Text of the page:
According to government data, U.S. production fell sharply during the pandemic, and only now has begun to slowly return.
Natural gas prices in the U.S. more than doubled since the start of 2021, and they could increase another 25 percent over the summer, according to analysts.
“In the last month, there has not been a meaningful uptick in U.S. lower 48 states production,” Matt Palmer, senior director for North American natural gas at S&P Global Commodity Insights, recently told CNBC. “You’re seeing exports running full out on LNG; power burn from the power sector is really strong and layer in the heat we’re seeing and … that’s a recipe for higher prices.”
Natural gas futures for June reached $8.30 per million British thermal units (MMBtu), up 123 percent on the year, according to CNBC. The outlet noted that U.S. businesses and consumers must contend with those higher natural gas prices even as gasoline and diesel fuel sell at record levels.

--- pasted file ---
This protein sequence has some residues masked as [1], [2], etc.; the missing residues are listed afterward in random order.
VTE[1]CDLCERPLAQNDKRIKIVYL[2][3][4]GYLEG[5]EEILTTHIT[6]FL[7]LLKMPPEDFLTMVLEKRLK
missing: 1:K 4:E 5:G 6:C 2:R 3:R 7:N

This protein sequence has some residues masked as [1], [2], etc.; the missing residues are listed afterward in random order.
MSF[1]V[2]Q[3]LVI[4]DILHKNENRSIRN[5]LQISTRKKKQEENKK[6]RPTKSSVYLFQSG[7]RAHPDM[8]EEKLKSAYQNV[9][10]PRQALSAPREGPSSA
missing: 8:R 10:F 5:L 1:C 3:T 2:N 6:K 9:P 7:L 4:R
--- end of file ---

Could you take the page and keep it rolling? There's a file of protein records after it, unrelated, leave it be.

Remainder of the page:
Even Higher Prices in Europe
Although prices have shot up in the U.S., Europeans have it worse. CNBC said European natural gas prices remain about four times higher that U.S. prices. Some of that overseas rise relates to the conflict with Russia, which supplies about a third of Europe’s gas.
According to government data, U.S. production fell sharply during the pandemic, and only now has begun to return — albeit slowly. In February, monthly production was 115.2 billion cubic feet per day, down from 118.7 BCF in December, according to government data.
Analysts also note that tight supplies have contributed to higher prices. The amount of gas in storage has been at unusually low levels, and cold spring weather followed by a heat wave has created more demand. These factors combined have made it more difficult to build inventories, according to CNBC. The network noted that storage levels are 18 percent lower than last year and 16 percent lower than the five-year average.